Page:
A Tug Of War Over U.S. Military Options In Libya Pressure is mounting for the U.S. and its allies to take action in Libya. There's talk of providing weapons to the rebels. Some U.S. lawmakers are pressing for a no-fly zone. But the Pentagon has been resisting, arguing that a new mission could stretch a military already engaged in two wars.
NPR logo

A Tug Of War Over U.S. Military Options In Libya

  • Download
  • <iframe src="https://www.npr.org/player/embed/134367056/134372849" width="100%" height="290" frameborder="0" scrolling="no" title="NPR embedded audio player">
  • Transcript
A Tug Of War Over U.S. Military Options In Libya

A Tug Of War Over U.S. Military Options In Libya

A Tug Of War Over U.S. Military Options In Libya

  • Download
  • <iframe src="https://www.npr.org/player/embed/134367056/134372849" width="100%" height="290" frameborder="0" scrolling="no" title="NPR embedded audio player">
  • Transcript

The aircraft carrier USS Enterprise, shown departing from Naval Station Norfolk on Jan. 13, is now in the Red Sea, with its dozens of warplanes, waiting to see if it's needed for any Libyan operation. U.S. Navy/Getty Images hide caption

toggle caption
U.S. Navy/Getty Images

The aircraft carrier USS Enterprise, shown departing from Naval Station Norfolk on Jan. 13, is now in the Red Sea, with its dozens of warplanes, waiting to see if it's needed for any Libyan operation.

U.S. Navy/Getty Images

As Libyan aircraft and soldiers continue to attack anti-government rebels, political pressure is mounting for the U.S. and its allies to take action.

Already, U.S. military cargo planes are taking part in a humanitarian mission, bringing in supplies to Tunisia and evacuating refugees caught up in the fighting across the border.

NATO surveillance planes have increased patrols near Libya, monitoring that government's military moves. And U.S. officials and their NATO counterparts will meet on Thursday to discuss a possible no-fly zone.

'A No-Fly Zone Is A Possible Answer'

The carrier USS Enterprise was supposed to head east to the Arabian Sea to take part in the air war in Afghanistan. Instead, it's afloat farther west in the Red Sea, with its dozens of warplanes, waiting to see if it's needed for any Libyan operation.

"We come from the sea. We don't ask permission where we put our airfields. We put them where they're needed," the Navy's top officer, Adm. Gary Roughead, told lawmakers about the flexibility of an aircraft carrier.

"We are a very good option," Roughead added, "but there are other factors that I think leadership would have to take into account."

Factors like: What's the mission? Right now, it's pretty much a humanitarian one.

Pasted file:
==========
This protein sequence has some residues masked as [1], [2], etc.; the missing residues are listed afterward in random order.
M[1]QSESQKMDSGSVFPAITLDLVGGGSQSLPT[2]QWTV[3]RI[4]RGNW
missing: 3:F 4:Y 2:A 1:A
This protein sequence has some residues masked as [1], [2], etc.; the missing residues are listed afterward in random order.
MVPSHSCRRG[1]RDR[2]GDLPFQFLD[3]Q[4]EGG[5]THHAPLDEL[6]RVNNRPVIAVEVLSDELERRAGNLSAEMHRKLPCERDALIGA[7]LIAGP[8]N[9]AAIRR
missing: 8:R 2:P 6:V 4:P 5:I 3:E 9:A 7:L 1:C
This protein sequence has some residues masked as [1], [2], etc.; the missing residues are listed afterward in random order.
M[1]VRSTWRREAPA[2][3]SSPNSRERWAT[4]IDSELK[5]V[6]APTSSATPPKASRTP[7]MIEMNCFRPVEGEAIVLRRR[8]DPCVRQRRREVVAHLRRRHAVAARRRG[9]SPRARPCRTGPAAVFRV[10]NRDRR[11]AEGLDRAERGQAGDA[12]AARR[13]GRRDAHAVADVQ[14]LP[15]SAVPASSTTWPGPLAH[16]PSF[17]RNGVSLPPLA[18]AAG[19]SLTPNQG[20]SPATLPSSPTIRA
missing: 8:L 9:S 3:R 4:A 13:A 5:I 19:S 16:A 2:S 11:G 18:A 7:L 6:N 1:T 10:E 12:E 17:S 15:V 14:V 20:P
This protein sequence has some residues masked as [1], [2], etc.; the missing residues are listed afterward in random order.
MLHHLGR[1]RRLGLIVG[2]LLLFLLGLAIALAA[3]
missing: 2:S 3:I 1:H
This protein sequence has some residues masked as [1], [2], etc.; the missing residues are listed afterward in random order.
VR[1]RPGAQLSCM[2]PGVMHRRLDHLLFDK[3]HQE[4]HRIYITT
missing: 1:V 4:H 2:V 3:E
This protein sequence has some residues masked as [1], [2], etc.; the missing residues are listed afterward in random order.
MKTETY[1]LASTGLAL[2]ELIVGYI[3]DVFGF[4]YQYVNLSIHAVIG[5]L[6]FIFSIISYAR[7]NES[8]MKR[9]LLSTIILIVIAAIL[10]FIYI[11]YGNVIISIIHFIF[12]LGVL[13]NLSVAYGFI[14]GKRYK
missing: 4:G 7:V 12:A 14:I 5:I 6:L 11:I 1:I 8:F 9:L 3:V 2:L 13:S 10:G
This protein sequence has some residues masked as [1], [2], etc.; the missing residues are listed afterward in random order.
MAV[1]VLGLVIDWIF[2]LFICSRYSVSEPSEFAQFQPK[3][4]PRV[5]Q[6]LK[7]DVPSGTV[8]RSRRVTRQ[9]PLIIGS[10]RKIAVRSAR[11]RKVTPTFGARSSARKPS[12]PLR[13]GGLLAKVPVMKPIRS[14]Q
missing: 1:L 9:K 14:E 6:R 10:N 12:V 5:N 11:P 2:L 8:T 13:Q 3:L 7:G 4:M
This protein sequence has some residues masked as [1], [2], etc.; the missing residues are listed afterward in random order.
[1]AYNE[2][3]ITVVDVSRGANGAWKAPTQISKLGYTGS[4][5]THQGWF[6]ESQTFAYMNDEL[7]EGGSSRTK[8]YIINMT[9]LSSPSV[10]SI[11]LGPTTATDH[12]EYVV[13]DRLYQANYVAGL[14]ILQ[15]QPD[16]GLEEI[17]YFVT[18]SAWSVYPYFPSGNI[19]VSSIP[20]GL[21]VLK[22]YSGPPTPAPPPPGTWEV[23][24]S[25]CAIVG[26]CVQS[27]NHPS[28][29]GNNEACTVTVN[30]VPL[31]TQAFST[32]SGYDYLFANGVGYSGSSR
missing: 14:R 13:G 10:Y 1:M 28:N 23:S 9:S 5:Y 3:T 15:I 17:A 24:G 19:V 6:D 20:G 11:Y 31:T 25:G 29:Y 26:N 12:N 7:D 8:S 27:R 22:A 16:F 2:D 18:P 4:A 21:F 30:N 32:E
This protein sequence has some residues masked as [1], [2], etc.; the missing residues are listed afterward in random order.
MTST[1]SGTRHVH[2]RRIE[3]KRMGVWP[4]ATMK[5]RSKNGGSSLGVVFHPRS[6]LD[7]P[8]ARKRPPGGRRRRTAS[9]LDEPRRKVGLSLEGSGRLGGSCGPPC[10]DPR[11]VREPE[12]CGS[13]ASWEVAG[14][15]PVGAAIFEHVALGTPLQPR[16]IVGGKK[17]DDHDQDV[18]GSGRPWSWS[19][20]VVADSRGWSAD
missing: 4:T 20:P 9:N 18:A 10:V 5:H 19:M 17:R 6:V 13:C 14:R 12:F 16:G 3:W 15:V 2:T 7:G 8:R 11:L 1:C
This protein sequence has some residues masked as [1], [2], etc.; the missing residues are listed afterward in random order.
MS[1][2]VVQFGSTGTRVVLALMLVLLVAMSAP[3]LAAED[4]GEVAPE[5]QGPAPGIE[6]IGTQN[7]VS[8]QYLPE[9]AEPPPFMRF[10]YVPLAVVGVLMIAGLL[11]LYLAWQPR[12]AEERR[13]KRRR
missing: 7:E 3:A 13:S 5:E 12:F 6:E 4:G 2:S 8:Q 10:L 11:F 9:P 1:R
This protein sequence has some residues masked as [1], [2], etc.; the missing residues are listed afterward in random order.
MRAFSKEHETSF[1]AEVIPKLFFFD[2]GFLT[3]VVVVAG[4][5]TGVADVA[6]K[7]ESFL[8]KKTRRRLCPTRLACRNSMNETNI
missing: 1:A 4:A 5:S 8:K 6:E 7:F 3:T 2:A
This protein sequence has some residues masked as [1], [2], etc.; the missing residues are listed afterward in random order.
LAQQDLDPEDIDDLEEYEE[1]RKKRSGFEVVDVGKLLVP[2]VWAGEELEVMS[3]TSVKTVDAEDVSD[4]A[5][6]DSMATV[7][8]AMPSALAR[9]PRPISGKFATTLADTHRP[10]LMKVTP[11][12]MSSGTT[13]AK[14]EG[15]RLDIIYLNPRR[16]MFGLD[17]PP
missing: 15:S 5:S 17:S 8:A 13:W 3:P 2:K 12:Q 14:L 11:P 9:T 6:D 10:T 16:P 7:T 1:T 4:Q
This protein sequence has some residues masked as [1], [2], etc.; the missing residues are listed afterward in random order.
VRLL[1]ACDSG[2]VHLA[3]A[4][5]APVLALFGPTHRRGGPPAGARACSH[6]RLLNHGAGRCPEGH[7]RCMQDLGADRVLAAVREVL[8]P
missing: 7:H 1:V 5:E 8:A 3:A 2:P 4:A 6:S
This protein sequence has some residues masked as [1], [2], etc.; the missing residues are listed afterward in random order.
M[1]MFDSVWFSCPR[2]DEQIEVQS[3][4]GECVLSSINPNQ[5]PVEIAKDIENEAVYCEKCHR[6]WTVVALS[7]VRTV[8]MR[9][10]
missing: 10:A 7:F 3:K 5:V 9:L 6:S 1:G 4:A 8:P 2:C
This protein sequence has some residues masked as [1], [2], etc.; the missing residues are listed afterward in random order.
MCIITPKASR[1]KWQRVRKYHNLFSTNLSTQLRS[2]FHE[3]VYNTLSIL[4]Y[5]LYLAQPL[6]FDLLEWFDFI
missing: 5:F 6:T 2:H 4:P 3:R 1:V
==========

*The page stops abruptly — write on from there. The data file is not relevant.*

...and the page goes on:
But the U.S. ambassador to NATO, Ivo Daalder, says alliance defense ministers will consider military options beyond NATO's increased surveillance flights.

"A no-fly zone is a possible answer; it can't be the answer. A no-fly zone is not going to answer all our questions. It's not going to solve all our problems that we confront in Libya," Daalder says.

One reason is that a no-fly zone will do nothing to prevent Libyan helicopters or tanks from attacking the rebels.

Concerns About 'Mission Creep'

Sen. John Kerry, the Democratic chairman of the Senate Foreign Relations Committee, says the United States and its allies should at least prepare a no-fly zone, and put it in place only with international approval — such as a United Nations resolution.

But the Pentagon has been resisting.

Defense Secretary Robert Gates has argued that a new mission in Libya could further stretch an American military already engaged in two wars.

"If we move additional assets, what are the consequences of that for Afghanistan, for the Persian Gulf? Those are some of the effects that we have to think about," Gates has said.

Some military officials are less worried than Gates about a possible Libyan operation. They doubt a no-fly zone would last as long as the one in Iraq, which went on for a dozen years.

Still, a no-fly zone can evolve into more commitments that require a greater amount of time. It's called "mission creep" — you go in to do one thing and you end up doing another.

"You set up a no-fly zone — that's one part. Then the next step, you say you're going to insert, say, U.N. troops. Then you have to be able to logistically support them," says retired Army Lt. Gen. Gus Pagonis, who was in charge of U.S. logistics for the 1991 Persian Gulf War.

"Mainly, it's how long will you do it for?" Pagonis says. "I mean, we can do anything for a short period."

Other Options?

Other military options are being floated already.

Kerry told CBS: "One could crater the airports and the runways and leave them incapable of using them for a period of time."

Some have made calls to arm the rebels, including Steve Hadley, who served as national security adviser under President George W. Bush.

"Maybe even covertly starting to get some weapons to the rebels so they can create their own no-fly zone rather than the United States have to do it," Hadley told CNN.

And there are still more ideas: Retired Air Force Lt. Gen. Dave Deptula says Libyan aircraft could be targeted themselves with U.S. cruise missiles from sea.

That, he says, would make Libyan pilots think twice about hopping into their MiG fighters.

"You're a member of an aircraft attack squadron and you come to work the next day and half your squadron is destroyed on the ramp, you're probably not going to want to go out and fly again," he says.

That kind of talk makes Gates nervous. He told lawmakers that even a no-fly zone is actually an act of war, because Libya's radar and missile sites would have to be destroyed before U.S. planes started their patrols.